4. Saito M, Kondo N, Oshio T, Tabuchi T, Kondo K. Relative deprivation, poverty, and mortality in Japanese older adults: a six-year follow-up of the JAGES cohort survey. Int. J. Environ. Res. Public Health 2019;16(2):182. doi:10.3390/ijerph16020182
  5. Tani Y, Suzuki N, Fujiwara T, Hanazato M, Kondo K. Neighborhood food environment and dementia incidence: the Japan Gerontological Evaluation Study cohort survey. American Journal of Preventive Medicine 2019;56(3):383-92.
  6. Amemiya A, Kondo N, Saito J, Saito M, Takagi D, Haseda M, Tani Y, Kondo K. Socioeconomic status and improvement in functional ability among older adults in Japan: a longitudinal study. BMC Public Health 2019;19:209.
  7. Tsuji T, Kondo K, Kondo N, Aida J, Takagi D. Development of a risk assessment scale predicting incident functional disability among older people: Japan Gerontological Evaluation Study. Geriatrics & Gerontology International 2018;18(10):1433-8. doi:10.1111/ggi.13503.
  8. Kanamori S, Takamiya T, Inoue S, Kai Y, Tsuji T, Kondo K. Frequency and pattern of exercise and depression after two years in older Japanese adults: the JAGES longitudinal study. Sci Rep. 2018;8(1):11224. doi: 10.1038/s41598-018-29053-x.
  9. Tani Y, Suzuki N, Fujiwara T. et al. Neighborhood food environment and mortality among older Japanese adults: results from the JAGES cohort study. Int J Behav Nutr Phys Act 2018;15:101. doi:10.1186/s12966-018-0732-y.
  10. Tsuji T, Miyaguni Y, Kanamori S, Hanazato M, Kondo K. Community-level sports group participation and older individuals’ depressive symptoms. Med Sci Sports Exerc. 2018;50(6):1199–1205.
  11. Yagi A, Hayasaka S, Ojima T, Sasaki Y, Tsuji T, Miyaguni Y, Nagamine Y, Namiki T, Kondo K. Bathing frequency and onset of functional disability among Japanese older adults: a prospective 3-year cohort study from the JAGES. J Epidemiol. 2018. doi: 10.2188/jea.JE20180123
  12. Zaitsu M, Kawachi I, Ashida T, Kondo K, Kondo N. Participation in community group activities among older adults: Is diversity of group membership associated with better self-rated health? J Epidemiology 2018;28(11):452-457. doi: 10.2188/jea.JE20170152
  13. Aida J, Cable N, Zaninotto P, Tsuboya T, Tsakos G, Matsuyama Y, Ito K, Osaka K, Kondo K, Marmot MG, Watt RG. Social and behavioural determinants of the difference in survival among older adults in Japan and England. Gerontology 2018;64(3):266-277.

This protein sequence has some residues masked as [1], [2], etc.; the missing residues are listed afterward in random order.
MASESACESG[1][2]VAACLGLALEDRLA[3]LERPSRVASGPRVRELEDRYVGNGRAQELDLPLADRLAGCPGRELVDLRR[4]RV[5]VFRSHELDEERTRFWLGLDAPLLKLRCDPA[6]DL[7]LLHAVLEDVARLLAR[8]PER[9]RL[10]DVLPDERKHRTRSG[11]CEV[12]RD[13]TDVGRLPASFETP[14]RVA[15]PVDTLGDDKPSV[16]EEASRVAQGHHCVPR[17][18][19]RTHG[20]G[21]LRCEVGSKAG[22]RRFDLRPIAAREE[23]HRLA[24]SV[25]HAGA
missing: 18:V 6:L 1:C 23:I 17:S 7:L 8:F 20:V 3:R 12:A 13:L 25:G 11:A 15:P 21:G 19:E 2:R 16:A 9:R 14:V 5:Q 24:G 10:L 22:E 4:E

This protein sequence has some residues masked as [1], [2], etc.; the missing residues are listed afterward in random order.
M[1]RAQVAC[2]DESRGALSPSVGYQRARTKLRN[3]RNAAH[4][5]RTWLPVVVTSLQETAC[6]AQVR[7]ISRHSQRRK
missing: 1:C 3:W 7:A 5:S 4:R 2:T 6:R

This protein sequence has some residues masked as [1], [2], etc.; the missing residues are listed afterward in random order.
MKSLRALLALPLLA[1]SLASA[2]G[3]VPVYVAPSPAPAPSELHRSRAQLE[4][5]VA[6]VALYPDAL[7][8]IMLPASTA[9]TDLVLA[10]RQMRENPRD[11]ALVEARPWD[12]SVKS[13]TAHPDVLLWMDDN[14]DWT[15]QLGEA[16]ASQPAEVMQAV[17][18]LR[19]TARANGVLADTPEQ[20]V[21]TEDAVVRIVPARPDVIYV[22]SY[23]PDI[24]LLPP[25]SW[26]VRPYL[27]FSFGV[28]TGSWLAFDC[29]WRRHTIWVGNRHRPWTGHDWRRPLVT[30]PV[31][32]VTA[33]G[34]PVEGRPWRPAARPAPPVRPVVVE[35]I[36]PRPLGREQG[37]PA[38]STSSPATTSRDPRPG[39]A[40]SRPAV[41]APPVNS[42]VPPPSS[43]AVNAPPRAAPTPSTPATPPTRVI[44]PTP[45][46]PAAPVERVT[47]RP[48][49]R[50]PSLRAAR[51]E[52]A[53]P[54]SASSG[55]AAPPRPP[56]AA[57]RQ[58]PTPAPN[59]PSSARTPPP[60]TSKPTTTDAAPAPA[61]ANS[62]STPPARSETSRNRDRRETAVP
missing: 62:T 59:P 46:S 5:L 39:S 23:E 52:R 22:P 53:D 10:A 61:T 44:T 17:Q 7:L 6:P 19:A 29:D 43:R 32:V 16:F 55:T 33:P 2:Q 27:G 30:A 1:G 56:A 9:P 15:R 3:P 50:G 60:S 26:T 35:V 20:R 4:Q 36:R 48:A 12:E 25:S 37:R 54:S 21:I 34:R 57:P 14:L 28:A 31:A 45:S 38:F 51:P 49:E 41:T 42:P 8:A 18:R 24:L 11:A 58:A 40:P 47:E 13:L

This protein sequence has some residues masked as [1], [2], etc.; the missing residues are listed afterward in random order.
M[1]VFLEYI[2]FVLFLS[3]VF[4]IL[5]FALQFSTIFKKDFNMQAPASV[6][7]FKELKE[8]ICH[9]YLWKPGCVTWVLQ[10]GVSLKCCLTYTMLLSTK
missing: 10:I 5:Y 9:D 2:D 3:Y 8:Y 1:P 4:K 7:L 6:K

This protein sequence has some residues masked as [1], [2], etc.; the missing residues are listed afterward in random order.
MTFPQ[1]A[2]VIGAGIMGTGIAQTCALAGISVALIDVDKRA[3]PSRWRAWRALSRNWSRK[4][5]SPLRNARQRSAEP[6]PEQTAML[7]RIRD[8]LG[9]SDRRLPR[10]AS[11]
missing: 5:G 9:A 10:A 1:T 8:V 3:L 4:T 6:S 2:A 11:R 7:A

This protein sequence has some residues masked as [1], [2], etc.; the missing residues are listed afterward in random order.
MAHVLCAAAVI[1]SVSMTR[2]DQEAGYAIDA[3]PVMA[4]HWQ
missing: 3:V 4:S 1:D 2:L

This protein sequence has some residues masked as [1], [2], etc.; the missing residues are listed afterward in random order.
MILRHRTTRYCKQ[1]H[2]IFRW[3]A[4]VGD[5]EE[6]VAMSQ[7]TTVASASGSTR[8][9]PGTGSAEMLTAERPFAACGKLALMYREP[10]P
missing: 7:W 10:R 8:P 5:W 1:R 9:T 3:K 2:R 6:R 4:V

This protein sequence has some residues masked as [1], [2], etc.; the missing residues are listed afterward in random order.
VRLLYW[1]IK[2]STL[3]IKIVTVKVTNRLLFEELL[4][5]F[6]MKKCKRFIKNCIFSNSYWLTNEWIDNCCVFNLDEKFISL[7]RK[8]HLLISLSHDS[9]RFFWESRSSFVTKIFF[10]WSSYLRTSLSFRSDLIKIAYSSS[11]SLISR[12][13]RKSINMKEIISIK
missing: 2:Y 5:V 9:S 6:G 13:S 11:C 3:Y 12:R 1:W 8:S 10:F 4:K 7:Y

14. Haseda M, Kondo N, Ashida T, Tani Y, Takagi D, Kondo K. Community social capital, built environment, and income-based inequality in depressive symptoms among older people in Japan: an ecological study from the JAGES project. J Epidemiol. 2018;28(3):108-116. doi: 10.2188/jea.JE20160216. 
  15. Aida J, Hikichi H, Matsuyama Y, Sato Y, Tsuboya T, Tabuchi T, Koyama S, Subramanian SV, Kondo K, Osaka K, Kawachi I. Risk of mortality during and after the 2011 Great East Japan Earthquake and Tsunami among older coastal residents. Scientific Reports 2017;7(1):16591.

 

Research Team

Lead Institution: National Center for Geriatrics & Gerontology (NCGG)
Katsunori Kondo (PI), Director, Gerontological Evaluation Unit, Center for Gerontology and Social Science, and Professor & Director of the Center for Preventive Medical Sciences, Graduate School of Medicine, Chiba University
Hamamatsu University School of Medicine
Toshiyuki Ojima, Professor & Chair, Department of Community Health & Preventive Medicine
University of Tokyo Graduate School of Public Health
Naoki Kondo, Associate Professor, Social Epidemiology & Public Health and Chief, Department of Health Education & Health Sociology
Tohoku University Graduate School of Dentistry
Jun Aida, Associate Professor, Department of International & Community Oral Health
Nihon Fukushi University
Masashige Saito, Associate Professor
WHO Kobe Centre
Megumi Rosenberg, Technical Officer

 

Related Link

Japan Agency for Gerontological Evaluation Study website: WHO collaboration research (in Japanese only)

Related PDF downloads: